Two of Tri-City Medical Center’s 15 pet-therapy dogs on the hospital lawn.

By Glen Newhart

Animals are a natural source for smiles. Most of us probably can’t even count the times we’ve laughed at a viral cat video, watched a dog chase his tail, or curled up for a night in with our favorite pet. But in addition to bringing us joy — a boost to health in its own right — did you know that our furry friends have a proven and positive influence on our well-being?

More than half of pet owners say that simply spending time with Fido cuts down on their overall stress, while 44 percent report they focus less on specific sources of stress, like money or work. Research shows petting a dog increases levels of the feel-good hormone oxytocin and decreases the stress hormone cortisol, and owners can enjoy a lower incidence of depression and a healthier weight. Pets also improve recovery rates from serious incidents and help maintain healthy blood pressure and triglyceride and cholesterol levels, lessening the risk for cardiac events and cardiovascular disease. And, for patients facing critical or terminal illness, interactions with animals can ease feelings of anxiety or hopelessness.

Glen Newhart, executive director of the Tri-City Hospital Foundation.

With statistics like these, it’s no wonder animal-based therapy programs are becoming more and more prevalent in care facilities and hospitals. One such program is based right here in San Diego County at Tri-City Medical Center. Tri-City’s pet therapy program employs a team of 15 therapy dogs, ranging from tiny lapdogs to standard poodles, who are carefully screened and trained to safely interact with patients throughout the hospital. Each year, about 6,000 patients in 13 departments are able to benefit from the soothing, healing presence of the Tri-City team of pups. Mary Gleisberg, pet therapy chair for the Tri-City Hospital Auxiliary, says it is her goal to reach 20 departments by the end of 2015.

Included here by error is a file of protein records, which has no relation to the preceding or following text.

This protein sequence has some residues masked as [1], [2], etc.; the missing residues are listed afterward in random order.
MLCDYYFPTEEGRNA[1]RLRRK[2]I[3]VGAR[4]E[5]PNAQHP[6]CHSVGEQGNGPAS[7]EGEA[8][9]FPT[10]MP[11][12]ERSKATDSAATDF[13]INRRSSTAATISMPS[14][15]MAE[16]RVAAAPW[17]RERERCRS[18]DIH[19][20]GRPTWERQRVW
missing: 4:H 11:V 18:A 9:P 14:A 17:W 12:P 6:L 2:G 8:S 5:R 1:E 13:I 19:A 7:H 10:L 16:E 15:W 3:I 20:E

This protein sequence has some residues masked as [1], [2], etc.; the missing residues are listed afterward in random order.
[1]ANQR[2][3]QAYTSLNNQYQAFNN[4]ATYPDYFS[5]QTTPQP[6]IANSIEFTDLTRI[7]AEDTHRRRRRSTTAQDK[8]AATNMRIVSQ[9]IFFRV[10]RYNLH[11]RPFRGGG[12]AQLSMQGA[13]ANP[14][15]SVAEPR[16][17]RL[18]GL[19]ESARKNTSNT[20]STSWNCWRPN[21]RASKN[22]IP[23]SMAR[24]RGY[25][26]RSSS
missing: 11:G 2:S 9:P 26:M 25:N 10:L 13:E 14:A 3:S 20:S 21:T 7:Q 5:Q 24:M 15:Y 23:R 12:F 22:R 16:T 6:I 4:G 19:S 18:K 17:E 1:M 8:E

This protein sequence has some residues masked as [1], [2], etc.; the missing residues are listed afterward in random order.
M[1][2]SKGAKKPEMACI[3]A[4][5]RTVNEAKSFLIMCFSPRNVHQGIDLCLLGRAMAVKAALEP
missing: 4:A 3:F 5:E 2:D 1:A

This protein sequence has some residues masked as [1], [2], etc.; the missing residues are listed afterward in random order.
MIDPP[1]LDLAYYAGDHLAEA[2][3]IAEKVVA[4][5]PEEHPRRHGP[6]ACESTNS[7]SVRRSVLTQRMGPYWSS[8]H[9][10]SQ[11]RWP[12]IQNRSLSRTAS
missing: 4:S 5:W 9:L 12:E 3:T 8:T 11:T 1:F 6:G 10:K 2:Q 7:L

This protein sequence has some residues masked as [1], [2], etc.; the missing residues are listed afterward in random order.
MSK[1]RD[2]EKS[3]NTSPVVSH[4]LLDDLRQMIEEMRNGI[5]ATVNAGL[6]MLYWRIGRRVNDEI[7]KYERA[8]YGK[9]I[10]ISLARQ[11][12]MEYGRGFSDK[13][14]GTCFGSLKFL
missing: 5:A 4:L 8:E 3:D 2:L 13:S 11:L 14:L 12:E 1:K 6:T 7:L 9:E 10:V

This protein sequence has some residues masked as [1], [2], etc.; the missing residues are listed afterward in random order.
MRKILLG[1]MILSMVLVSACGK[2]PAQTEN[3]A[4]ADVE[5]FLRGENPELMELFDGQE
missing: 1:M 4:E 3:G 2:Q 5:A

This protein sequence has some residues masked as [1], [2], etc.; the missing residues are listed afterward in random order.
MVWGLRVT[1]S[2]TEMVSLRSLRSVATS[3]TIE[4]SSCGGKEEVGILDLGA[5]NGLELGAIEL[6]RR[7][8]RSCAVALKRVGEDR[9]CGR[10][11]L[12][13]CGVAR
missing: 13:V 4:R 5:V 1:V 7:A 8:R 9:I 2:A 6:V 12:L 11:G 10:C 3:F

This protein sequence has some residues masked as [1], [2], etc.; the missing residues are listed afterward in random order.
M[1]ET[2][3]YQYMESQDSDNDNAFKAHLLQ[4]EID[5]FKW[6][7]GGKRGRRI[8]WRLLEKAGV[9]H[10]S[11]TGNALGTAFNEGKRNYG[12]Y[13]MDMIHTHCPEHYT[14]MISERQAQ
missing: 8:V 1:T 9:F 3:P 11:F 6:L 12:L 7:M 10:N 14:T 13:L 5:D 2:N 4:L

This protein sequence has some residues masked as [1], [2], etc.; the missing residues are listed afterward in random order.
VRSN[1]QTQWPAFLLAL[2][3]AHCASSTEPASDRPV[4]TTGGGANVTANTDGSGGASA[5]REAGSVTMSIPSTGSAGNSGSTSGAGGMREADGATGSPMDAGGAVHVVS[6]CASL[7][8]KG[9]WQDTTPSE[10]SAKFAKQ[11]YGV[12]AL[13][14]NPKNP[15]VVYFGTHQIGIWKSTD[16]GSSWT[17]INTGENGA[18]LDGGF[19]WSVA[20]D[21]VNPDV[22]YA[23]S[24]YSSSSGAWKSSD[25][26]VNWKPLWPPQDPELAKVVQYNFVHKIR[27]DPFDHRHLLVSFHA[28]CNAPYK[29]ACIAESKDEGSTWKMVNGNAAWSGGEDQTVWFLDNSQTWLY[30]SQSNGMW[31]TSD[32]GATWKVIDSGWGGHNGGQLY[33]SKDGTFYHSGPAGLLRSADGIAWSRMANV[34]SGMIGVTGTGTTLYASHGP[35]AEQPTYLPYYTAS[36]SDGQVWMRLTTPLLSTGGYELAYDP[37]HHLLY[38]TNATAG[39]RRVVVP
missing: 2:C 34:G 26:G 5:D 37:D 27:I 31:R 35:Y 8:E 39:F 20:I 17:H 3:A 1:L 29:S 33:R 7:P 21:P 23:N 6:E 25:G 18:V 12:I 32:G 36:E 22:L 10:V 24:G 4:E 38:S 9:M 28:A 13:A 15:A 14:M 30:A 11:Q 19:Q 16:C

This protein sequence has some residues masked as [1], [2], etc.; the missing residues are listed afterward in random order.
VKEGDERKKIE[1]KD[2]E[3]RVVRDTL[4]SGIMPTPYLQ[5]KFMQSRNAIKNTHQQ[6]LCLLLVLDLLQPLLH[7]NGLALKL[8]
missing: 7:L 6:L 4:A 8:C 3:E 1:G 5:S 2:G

Under the direction of the Tri-City Hospital Pet Therapy Coordinator, the auxiliary and its volunteers run the ins and outs of pet therapy, including screening potential pooches and attending visitations. The program and its fundraising efforts have had tails wagging from the start, and the auxiliary was recently honored with a Hospital Award for Volunteer Excellence from the American Hospital Association for its involvement in the Tails on the Trails Charity Dog Walk. A result of a partnership between the auxiliary and Tri-City Hospital Foundation, Tails on the Trails is a fundraising powerhouse for the pet therapy program, garnering $6,000 during its May 2014 debut.

This year, the event will bring better health and happiness to North County through the pet therapy program, the Special Care Foundation for Companion Animals, Tender Loving Canine Assistance Dogs for Wounded Warriors and Tri-City Hospital Foundation. Happening on May 30, Tails on the Trails invites pets and people to get moving for good, as well as enjoy K-9 squad demonstrations, live music, food and educational booths, adoption opportunities and more. Animal lovers will also have the chance to meet “celebrity” Jiff the Dog, who holds a Guinness World Record and considers stars like Katy Perry friends.

Even if your dog isn’t volunteer-ready or your time is scarce, making a difference in the lives of local patients is easy for two and four-legged members of the community — all it takes is a few steps!

Glen Newhart, a certified fundraising executive, brings more than 20 years of experience to his role as Tri-City Hospital Foundation’s executive director. Newhart has been honored with a number of prestigious professional recognitions and accolades, including being named one of the Association of Fundraising Professionals’ “Outstanding Fundraising Professional” award winners. 

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